First surrogacy guidance published for England and Wales
Guidance on how to start a family using a surrogate has been published for England and Wales for the first time by the government.
It recommends written agreements to cover how the baby is conceived and any future relationships between surrogate and child.
The government also advises parents who use surrogates to help their child understand how they were born.
The guidance comes as the numbers using surrogacy are rising.
Surrogacy involves a woman carrying a baby for a couple who are unable to conceive or carry a child naturally. Same-sex couples can also use surrogates in the UK.
In 2016, 368 parental orders were awarded to enable people using surrogacy to become legal parents – up from 194 in 2012.
This reflected the fact that more LGBT couples and people with fertility difficulties were turning to surrogacy, officials said.
The guidance stresses the importance of:
- using endorsed surrogacy organisations to find a surrogate, instead of risky, informal arrangements
- agreeing a written surrogacy agreement to cover everything from conception to expenses, to potential future relationships between surrogate and child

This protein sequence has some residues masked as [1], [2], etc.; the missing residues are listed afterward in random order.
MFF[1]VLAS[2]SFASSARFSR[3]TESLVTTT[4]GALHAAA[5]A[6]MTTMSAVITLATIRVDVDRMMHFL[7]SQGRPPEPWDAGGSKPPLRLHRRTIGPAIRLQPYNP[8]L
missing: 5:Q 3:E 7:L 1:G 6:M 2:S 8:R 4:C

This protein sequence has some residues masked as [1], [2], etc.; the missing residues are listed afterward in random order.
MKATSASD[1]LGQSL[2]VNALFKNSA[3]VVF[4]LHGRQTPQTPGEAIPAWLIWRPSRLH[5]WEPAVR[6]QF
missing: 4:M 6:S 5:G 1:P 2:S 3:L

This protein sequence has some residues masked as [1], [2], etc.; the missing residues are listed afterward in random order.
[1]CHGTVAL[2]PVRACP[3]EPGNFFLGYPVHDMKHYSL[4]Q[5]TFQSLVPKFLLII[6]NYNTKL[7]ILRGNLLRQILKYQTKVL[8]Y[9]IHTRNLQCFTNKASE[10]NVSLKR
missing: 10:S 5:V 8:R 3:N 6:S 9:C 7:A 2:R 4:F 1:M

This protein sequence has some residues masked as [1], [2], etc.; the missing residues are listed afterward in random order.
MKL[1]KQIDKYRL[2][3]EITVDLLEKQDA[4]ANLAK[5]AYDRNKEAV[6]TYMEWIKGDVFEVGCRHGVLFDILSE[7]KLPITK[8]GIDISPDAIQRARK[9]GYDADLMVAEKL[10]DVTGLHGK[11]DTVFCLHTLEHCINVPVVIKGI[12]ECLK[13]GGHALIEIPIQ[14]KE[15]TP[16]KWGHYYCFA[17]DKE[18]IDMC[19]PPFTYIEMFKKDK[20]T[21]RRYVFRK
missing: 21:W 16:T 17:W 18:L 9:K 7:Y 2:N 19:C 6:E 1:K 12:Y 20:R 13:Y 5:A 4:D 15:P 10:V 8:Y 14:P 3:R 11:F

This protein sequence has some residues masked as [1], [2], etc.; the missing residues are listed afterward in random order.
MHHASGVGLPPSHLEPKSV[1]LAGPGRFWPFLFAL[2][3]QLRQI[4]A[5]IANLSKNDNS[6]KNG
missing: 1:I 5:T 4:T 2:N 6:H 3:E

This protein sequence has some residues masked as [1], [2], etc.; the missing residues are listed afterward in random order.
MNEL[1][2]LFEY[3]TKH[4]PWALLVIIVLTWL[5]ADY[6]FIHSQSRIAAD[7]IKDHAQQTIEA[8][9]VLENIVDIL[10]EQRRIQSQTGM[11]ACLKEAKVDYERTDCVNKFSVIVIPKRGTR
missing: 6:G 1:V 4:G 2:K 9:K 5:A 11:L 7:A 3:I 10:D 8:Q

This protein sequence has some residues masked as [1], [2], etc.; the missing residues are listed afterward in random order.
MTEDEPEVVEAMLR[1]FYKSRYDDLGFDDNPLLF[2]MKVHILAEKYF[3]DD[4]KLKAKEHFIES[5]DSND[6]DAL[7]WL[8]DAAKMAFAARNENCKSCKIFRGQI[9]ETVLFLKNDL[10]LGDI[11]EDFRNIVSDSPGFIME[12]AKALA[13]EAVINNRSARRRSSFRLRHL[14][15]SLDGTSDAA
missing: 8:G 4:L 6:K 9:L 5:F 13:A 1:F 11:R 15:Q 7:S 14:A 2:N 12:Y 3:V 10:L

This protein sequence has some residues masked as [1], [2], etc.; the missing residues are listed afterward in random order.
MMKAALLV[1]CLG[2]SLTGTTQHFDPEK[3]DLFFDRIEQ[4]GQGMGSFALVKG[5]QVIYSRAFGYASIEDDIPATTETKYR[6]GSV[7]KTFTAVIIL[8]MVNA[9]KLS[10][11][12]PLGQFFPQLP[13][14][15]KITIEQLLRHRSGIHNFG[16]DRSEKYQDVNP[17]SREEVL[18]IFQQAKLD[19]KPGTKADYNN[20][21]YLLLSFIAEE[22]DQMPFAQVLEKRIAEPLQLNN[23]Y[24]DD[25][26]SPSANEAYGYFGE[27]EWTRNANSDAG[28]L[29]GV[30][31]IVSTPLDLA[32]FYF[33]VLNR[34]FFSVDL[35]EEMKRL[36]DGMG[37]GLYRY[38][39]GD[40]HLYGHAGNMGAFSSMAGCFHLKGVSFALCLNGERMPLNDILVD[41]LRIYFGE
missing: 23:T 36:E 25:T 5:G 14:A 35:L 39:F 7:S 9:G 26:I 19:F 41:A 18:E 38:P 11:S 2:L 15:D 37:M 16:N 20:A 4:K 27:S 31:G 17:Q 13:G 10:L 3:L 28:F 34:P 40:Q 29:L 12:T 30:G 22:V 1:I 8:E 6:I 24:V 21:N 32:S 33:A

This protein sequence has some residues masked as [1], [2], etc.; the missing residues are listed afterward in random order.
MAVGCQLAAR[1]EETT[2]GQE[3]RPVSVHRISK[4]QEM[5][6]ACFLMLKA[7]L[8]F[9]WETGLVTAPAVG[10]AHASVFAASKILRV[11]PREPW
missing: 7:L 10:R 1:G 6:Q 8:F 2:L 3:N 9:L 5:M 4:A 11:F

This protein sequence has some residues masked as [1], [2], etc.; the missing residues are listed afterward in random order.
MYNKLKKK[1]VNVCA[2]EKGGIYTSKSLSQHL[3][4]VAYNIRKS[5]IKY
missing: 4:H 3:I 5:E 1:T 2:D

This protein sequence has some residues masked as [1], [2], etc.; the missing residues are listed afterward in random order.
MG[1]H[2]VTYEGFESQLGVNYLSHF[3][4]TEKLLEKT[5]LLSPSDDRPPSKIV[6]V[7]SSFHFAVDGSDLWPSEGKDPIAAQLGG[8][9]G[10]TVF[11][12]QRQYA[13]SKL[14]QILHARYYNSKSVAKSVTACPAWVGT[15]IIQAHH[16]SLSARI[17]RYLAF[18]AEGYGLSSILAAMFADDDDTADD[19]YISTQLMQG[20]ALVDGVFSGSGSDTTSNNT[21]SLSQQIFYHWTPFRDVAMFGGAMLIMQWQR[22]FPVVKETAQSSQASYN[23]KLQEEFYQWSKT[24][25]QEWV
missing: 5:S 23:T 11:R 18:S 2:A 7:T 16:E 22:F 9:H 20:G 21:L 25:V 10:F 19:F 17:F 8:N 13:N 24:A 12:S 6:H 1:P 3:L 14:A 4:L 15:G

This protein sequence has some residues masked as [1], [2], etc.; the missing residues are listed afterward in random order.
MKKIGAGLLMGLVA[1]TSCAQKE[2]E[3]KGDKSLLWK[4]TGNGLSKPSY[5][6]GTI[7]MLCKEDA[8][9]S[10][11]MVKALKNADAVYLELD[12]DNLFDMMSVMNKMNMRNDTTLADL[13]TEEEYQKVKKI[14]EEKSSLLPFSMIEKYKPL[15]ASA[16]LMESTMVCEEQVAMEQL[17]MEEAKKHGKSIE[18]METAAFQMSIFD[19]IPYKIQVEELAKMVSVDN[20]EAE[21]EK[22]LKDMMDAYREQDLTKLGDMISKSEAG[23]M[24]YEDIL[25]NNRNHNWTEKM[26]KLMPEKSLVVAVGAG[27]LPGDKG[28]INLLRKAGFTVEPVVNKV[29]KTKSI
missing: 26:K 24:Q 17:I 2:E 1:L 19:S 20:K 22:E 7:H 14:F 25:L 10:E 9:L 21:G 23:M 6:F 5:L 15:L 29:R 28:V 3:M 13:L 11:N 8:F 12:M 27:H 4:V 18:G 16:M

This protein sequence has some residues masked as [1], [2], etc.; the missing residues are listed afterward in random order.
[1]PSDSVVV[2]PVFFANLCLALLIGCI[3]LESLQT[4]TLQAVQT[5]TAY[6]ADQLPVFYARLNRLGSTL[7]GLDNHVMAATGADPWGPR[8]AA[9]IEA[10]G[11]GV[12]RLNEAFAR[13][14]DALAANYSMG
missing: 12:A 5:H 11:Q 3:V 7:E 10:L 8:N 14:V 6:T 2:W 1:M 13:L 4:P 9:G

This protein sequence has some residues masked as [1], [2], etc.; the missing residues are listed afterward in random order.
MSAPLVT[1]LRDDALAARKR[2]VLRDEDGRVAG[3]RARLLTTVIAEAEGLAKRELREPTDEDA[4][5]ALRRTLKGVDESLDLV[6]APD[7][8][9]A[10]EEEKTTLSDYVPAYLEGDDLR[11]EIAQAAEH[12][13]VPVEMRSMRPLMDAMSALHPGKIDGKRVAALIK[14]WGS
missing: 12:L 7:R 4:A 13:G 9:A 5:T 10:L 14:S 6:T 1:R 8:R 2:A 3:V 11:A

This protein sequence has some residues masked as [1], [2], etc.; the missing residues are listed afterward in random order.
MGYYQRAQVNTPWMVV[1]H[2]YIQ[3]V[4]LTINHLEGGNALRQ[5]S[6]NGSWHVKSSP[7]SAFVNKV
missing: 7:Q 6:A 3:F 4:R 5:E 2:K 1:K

- undertaking surrogacy in licensed clinics in the UK rather than going abroad
Health Minister Jackie Doyle-Price said: “We know that surrogacy can be a complex journey, which is why we have created a guide fit for modern society, one which balances the need for emotional support with clear legal explanations, for surrogates and intended-parents alike.”
Sarah Jones, from Surrogacy UK, worked with the Department of Health and Social Care to produce the guidance.
She said: “It is vital that we help surrogates, intended parents and children to have a positive experience and that we support this modern form of family building.”
The legislation relating to surrogacy is UK-wide, but there are different approaches to the court systems in Scotland and Northern Ireland. This guidance only applies to England and Wales.
Surrogacy agreements are not legally binding and those involved still need to apply to the family court for a parental order, which transfers legal parenthood from the surrogate to the intended parents.